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SarahS93
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PostPosted: Fri Jan 26, 2018 7:09 pm    Post subject: What FS for a SD-Card is the best? Reply with quote

I have a SanDisk Extreme Pro 256 GB SDXC SD-Card (95 MB/s, Class 10, U3, V30) (95 MB/s read and 90 MB/s write)
My SD-Card Slot in my Lenovo x121e Notebook is connected by PCIE.

What is the best way to test how fast the SD-Card is?
With the preformatet exFat mounted with Fuse, i only have ~30MB/s writespeed.
Is that normal?
What FS must i use?
Is there any special that i have to do with fdisk?
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Ant P.
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PostPosted: Fri Jan 26, 2018 7:21 pm    Post subject: Reply with quote

SD cards are designed as cheaply as possible under the assumption that they'll only ever be used under win32, with the default filesystem drivers. The Linux exfat driver probably has very different access patterns. You may be better off using UDF.
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NeddySeagoon
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PostPosted: Fri Jan 26, 2018 8:14 pm    Post subject: Reply with quote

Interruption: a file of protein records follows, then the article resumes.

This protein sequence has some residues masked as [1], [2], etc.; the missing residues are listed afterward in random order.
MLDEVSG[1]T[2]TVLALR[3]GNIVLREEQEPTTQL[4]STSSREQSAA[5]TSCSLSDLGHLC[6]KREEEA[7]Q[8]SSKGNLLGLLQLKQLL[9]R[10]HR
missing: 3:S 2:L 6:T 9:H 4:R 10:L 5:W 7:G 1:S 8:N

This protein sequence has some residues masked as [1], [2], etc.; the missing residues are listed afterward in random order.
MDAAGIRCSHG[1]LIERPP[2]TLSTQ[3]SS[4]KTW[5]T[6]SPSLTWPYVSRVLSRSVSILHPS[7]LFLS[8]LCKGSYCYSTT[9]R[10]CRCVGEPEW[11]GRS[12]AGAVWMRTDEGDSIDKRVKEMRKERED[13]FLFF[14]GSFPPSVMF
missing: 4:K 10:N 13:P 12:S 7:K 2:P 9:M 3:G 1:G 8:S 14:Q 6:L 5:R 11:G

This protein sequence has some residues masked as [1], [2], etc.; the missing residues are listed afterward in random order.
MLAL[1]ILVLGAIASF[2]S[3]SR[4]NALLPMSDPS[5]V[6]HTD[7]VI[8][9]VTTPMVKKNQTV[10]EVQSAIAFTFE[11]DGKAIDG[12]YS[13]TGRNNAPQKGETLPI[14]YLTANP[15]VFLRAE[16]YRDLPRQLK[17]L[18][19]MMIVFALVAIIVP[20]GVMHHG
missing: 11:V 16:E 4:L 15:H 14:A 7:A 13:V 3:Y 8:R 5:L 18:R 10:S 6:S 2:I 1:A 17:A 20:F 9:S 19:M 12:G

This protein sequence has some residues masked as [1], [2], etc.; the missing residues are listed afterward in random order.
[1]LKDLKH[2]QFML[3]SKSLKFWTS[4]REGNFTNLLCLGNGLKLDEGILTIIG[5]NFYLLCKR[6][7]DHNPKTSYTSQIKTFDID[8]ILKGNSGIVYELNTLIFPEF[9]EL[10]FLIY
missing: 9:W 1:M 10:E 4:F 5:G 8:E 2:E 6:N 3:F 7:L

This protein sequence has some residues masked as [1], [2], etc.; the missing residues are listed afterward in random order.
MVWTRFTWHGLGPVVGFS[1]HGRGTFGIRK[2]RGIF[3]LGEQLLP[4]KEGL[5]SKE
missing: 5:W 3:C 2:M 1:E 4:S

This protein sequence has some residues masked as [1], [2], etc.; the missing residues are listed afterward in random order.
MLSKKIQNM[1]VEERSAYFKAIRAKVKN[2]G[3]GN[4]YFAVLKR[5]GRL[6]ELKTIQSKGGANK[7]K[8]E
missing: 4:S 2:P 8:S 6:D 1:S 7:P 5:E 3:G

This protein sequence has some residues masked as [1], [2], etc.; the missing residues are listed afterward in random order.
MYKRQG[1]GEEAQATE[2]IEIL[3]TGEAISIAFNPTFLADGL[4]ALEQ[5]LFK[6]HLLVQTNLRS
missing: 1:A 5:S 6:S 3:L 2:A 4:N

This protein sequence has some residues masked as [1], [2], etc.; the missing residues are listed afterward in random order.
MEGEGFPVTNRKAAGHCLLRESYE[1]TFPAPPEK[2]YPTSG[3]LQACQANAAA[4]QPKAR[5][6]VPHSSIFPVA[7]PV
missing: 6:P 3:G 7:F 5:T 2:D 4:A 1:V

SarahS93,

FUSE filesystems are slow because of all the userspace/kernelspace context switches.
Its a design feature.

What data will you put on the SDCard?

For speed, journaled filesystem are best avoided but if you ever need a fsck after an unclean shutdown, it will take a long time as there is no journal to replay.
What other devices need to read/write the filesystem?
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SarahS93
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PostPosted: Fri Jan 26, 2018 8:34 pm    Post subject: Reply with quote

I will download and store files from the internet on it
I download with ~25MB/s. The download programm (JDownloader) download a file, read the file to create and compare the checksum of it.
I need 4 files with 2 connection per each file for the best download speed.
If i write on my small SSD, all is OK, but only the space is sometimes not enough.
So i decided to buy a SD-Card, because more space and easy to put out of my Notebook and into my desktop computer for transfer the files from the SD-Card-Reader to my Desktop HDD.
If i write and write to the SD-Card at the same time (more files, ~4..5 files) the download speed goes down for some moments.
So i must download to the SSD and transfer from there to the SD-Card (by useing exFat with Fuse)

I have do some test myself with differnt Filesystems
Code:
UDF
dd if=/dev/zero of=/mnt/sdcard/testdatei bs=1024 count=2097152
2097152+0 Datensätze ein
2097152+0 Datensätze aus
2147483648 bytes (2,1 GB, 2,0 GiB) copied, 62,2388 s, 34,5 MB/s

BTFS